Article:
For Immediate Release
CONTACT INFO: Mathilde Colin, 608-238-1438, email@example.com
If Mr. Miller hadn't decided to fly to Washington at his own expense in the nick of time last Thursday, the "public" would have had no voice at a government-sponsored public meeting about nanotechnology.
Nano...what? That's what Larry Miller would have said two years ago, just before he got involved in Madison Area Citizen Consensus Conference in 2005 in Wisconsin – and which eventually led him to Washington DC on January 4, 2007 for the U.S. government's first public meeting on potential environmental and health risks of nanotechnologies 1. There, this former school principal spoke up before a group of academics, manufacturers, and public officials.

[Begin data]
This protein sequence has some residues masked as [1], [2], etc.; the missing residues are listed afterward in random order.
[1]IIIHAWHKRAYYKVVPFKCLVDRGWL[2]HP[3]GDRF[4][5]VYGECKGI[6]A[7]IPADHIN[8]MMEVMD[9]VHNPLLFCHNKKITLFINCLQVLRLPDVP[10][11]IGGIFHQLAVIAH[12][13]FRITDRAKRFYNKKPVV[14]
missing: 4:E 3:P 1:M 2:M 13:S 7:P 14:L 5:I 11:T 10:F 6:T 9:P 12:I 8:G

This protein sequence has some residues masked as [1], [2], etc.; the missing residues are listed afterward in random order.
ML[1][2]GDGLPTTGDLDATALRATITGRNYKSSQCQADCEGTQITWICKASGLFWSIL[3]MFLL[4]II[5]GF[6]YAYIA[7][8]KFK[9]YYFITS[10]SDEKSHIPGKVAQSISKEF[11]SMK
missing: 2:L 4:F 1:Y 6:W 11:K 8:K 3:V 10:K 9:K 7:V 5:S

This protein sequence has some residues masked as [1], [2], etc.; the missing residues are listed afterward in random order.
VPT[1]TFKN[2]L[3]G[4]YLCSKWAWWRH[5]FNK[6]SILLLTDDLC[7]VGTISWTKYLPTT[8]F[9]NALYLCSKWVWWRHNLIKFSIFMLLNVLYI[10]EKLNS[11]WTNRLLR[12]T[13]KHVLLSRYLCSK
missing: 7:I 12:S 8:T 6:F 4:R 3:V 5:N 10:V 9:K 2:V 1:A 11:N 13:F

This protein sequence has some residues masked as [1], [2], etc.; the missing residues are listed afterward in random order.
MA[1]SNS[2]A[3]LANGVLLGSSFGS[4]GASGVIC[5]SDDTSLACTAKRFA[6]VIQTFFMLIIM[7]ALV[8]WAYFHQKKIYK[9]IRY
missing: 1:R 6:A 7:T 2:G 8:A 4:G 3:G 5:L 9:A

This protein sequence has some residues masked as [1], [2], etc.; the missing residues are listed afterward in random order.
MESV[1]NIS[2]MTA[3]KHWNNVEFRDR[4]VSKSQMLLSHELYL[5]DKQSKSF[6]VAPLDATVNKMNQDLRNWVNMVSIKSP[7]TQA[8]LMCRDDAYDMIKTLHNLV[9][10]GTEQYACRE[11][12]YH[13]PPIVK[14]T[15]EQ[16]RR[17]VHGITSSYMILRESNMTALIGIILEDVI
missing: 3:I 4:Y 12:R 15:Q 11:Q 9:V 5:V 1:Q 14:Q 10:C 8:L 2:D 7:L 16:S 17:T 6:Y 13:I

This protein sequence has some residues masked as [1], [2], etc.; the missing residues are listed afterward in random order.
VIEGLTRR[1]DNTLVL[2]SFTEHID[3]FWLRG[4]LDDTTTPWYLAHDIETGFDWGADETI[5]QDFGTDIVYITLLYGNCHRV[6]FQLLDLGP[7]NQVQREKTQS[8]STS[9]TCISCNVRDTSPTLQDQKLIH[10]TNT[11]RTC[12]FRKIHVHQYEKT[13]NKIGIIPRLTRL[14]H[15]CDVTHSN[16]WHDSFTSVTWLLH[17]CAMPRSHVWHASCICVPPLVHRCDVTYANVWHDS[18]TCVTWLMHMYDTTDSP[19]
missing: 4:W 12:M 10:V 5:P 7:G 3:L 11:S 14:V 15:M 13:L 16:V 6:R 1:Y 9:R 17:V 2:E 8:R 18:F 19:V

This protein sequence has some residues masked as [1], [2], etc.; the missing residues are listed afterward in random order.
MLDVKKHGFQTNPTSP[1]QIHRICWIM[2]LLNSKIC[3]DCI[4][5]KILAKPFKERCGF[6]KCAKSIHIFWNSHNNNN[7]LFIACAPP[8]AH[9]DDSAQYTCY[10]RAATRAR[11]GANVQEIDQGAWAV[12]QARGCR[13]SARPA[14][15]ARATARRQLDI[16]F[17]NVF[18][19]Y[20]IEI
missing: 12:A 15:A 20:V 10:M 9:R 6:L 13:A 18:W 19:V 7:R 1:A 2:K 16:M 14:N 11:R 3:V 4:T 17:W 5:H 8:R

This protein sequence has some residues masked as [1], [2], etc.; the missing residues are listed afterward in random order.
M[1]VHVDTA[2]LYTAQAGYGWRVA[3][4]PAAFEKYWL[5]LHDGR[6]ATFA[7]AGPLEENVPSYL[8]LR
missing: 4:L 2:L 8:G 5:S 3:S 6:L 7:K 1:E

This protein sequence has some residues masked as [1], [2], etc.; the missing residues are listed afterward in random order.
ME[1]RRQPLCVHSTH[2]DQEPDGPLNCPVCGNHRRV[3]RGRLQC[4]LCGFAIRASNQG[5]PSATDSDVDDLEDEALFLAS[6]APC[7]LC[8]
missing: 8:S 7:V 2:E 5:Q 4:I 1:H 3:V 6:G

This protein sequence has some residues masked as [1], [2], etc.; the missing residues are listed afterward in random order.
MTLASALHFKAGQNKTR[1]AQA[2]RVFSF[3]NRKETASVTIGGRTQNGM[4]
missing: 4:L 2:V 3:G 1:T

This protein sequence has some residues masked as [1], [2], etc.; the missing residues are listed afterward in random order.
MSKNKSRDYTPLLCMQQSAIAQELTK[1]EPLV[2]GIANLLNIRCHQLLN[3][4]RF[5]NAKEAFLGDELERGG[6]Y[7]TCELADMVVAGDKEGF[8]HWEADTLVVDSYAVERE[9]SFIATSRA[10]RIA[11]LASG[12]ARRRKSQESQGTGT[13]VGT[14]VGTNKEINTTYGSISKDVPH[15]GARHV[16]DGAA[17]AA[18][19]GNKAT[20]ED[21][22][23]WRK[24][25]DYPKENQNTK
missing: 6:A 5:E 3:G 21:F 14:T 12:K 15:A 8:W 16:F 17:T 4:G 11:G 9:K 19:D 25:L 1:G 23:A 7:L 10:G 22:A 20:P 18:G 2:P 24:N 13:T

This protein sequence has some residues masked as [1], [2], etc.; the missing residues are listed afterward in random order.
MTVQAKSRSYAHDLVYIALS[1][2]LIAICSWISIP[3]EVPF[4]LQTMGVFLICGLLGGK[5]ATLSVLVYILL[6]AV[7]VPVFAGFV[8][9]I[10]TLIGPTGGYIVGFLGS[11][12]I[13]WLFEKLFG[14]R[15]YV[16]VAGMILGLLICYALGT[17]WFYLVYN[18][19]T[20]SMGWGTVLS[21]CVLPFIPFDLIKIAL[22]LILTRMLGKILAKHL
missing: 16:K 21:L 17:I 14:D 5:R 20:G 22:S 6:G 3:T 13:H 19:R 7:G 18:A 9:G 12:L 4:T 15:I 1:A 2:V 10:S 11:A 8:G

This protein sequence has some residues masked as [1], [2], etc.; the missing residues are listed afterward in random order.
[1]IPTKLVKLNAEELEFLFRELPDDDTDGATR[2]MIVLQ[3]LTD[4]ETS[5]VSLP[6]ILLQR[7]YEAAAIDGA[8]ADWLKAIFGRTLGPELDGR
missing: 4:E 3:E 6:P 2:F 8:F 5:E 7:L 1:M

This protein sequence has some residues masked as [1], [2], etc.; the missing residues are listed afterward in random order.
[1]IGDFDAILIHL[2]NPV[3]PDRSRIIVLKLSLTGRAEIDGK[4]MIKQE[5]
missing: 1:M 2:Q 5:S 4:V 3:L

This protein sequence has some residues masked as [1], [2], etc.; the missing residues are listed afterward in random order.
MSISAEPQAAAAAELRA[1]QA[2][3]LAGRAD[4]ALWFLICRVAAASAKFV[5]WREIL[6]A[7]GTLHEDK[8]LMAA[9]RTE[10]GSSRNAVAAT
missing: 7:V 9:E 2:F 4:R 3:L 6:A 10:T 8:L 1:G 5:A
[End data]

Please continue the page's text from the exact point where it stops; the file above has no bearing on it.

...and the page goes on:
"I've heard quite a few comments this afternoon about the public, about your desire to respond to the public, to inform the public and so on. And lo and behold, here I am. I am a citizen--I am not a doctor, I am not a government employee, I am not a corporate head, I'm just a person," he said.
If Mr. Miller hadn't attended, this meeting would have been just one more ritual gathering of scientific and government experts, debating what to do next with little public input.
(Click here for the full press release from Madison's nanocafes.org.)